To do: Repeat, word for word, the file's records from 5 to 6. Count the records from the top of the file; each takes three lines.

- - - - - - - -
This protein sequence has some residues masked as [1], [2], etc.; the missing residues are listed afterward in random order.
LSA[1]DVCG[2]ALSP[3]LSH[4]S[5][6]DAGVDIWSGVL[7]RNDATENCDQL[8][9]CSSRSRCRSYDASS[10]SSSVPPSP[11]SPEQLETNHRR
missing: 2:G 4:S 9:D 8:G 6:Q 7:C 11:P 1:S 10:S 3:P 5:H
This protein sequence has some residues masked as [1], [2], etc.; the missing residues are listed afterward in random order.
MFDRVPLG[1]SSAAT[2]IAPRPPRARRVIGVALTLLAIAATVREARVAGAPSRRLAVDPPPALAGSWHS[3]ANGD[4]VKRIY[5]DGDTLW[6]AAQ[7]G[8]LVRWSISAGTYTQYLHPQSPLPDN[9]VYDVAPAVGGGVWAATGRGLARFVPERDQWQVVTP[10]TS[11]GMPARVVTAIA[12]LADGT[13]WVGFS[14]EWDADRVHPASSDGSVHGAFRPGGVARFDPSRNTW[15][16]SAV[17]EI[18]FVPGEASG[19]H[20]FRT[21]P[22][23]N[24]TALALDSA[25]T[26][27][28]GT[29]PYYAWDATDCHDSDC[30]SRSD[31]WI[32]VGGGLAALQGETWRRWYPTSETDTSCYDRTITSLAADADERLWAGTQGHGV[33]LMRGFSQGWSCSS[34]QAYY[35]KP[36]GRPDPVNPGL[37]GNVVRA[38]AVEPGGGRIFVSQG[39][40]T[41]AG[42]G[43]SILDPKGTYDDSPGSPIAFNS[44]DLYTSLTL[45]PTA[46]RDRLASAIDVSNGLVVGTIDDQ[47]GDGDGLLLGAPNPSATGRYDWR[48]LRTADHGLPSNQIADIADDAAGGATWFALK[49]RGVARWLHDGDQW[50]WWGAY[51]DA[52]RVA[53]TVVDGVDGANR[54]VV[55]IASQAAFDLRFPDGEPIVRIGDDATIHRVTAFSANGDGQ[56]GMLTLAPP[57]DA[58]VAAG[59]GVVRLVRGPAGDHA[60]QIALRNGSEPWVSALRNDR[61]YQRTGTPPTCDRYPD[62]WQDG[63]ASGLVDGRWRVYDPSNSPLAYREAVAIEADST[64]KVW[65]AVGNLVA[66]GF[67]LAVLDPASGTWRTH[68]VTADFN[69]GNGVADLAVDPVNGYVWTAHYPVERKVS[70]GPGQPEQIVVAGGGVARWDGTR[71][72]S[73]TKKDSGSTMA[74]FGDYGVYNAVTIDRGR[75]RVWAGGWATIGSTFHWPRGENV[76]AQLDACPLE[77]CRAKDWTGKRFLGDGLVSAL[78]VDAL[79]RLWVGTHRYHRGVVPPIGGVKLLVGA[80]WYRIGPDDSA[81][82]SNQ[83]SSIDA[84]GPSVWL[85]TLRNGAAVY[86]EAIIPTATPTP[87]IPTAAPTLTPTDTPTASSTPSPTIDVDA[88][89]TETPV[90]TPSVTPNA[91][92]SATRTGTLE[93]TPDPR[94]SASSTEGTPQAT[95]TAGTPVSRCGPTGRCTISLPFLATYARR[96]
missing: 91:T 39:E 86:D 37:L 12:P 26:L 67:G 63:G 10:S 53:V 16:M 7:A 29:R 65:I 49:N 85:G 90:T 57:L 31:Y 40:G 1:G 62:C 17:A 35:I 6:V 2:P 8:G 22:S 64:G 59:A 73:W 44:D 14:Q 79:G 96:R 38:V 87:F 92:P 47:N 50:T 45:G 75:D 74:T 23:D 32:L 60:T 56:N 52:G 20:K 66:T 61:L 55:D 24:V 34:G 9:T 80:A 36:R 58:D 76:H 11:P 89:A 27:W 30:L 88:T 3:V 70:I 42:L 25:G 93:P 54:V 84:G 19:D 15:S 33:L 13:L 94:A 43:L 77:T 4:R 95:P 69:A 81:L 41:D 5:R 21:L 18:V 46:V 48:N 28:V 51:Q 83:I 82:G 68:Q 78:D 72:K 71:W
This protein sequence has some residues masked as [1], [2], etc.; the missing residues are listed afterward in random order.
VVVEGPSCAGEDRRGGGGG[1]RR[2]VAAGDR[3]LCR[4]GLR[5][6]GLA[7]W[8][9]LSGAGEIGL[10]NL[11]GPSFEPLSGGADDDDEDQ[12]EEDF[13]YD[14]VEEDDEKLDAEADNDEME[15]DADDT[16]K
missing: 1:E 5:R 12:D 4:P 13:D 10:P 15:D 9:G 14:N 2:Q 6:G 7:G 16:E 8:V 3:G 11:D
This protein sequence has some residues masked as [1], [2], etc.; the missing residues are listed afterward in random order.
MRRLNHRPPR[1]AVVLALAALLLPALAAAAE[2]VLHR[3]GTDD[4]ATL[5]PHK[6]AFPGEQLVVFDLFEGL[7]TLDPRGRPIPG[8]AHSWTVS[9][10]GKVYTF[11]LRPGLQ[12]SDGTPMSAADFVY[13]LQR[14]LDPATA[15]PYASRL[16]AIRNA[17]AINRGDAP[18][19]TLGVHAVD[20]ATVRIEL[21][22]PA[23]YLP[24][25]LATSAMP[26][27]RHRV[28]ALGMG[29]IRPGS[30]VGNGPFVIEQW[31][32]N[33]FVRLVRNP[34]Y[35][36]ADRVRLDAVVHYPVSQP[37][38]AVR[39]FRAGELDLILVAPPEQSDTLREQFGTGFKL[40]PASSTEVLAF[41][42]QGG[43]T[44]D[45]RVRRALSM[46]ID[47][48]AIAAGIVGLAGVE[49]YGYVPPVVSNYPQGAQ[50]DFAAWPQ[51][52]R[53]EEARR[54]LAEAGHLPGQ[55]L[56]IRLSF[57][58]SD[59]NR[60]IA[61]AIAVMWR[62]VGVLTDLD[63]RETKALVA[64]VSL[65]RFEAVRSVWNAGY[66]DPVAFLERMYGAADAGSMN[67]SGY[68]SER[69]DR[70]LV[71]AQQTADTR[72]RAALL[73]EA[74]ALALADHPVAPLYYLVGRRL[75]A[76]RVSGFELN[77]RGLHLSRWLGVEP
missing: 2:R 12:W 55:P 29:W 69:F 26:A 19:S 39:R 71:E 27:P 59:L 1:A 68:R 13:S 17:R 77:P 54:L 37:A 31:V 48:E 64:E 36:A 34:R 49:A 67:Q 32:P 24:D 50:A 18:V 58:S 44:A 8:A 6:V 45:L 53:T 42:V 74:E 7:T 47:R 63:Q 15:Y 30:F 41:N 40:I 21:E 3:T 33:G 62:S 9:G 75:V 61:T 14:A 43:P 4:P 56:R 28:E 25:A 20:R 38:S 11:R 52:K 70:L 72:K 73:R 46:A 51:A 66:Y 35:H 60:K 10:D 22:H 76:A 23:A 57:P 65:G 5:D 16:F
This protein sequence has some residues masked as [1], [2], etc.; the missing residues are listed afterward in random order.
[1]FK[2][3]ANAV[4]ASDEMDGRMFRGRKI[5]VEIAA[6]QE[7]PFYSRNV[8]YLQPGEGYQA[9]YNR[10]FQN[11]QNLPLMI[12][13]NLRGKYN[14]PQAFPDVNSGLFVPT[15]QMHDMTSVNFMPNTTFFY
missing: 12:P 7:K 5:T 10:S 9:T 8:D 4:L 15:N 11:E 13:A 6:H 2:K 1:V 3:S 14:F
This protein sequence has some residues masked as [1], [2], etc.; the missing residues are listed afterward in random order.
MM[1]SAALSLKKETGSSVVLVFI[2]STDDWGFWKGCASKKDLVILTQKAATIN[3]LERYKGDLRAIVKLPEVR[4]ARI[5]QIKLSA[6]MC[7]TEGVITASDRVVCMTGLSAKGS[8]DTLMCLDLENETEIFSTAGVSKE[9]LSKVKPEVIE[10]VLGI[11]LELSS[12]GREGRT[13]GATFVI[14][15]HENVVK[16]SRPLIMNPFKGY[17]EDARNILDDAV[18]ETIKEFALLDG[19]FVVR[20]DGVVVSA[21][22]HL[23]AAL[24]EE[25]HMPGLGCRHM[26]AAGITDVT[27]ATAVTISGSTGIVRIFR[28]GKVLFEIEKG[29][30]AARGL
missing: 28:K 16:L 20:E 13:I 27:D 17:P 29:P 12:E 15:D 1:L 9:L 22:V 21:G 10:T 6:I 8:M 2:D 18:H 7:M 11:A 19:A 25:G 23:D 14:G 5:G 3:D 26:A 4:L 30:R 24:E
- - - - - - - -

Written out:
This protein sequence has some residues masked as [1], [2], etc.; the missing residues are listed afterward in random order.
[1]FK[2][3]ANAV[4]ASDEMDGRMFRGRKI[5]VEIAA[6]QE[7]PFYSRNV[8]YLQPGEGYQA[9]YNR[10]FQN[11]QNLPLMI[12][13]NLRGKYN[14]PQAFPDVNSGLFVPT[15]QMHDMTSVNFMPNTTFFY
missing: 12:P 7:K 5:T 10:S 9:T 8:D 4:L 15:N 11:E 13:A 6:H 2:K 1:V 3:S 14:F
This protein sequence has some residues masked as [1], [2], etc.; the missing residues are listed afterward in random order.
MM[1]SAALSLKKETGSSVVLVFI[2]STDDWGFWKGCASKKDLVILTQKAATIN[3]LERYKGDLRAIVKLPEVR[4]ARI[5]QIKLSA[6]MC[7]TEGVITASDRVVCMTGLSAKGS[8]DTLMCLDLENETEIFSTAGVSKE[9]LSKVKPEVIE[10]VLGI[11]LELSS[12]GREGRT[13]GATFVI[14][15]HENVVK[16]SRPLIMNPFKGY[17]EDARNILDDAV[18]ETIKEFALLDG[19]FVVR[20]DGVVVSA[21][22]HL[23]AAL[24]EE[25]HMPGLGCRHM[26]AAGITDVT[27]ATAVTISGSTGIVRIFR[28]GKVLFEIEKG[29][30]AARGL
missing: 28:K 16:L 20:E 13:I 27:D 17:P 29:P 12:E 15:D 1:L 9:L 22:V 21:G 10:T 6:I 8:M 2:D 18:H 7:M 11:A 19:A 25:G 23:D 14:G 5:G 3:D 26:A 4:L 30:R 24:E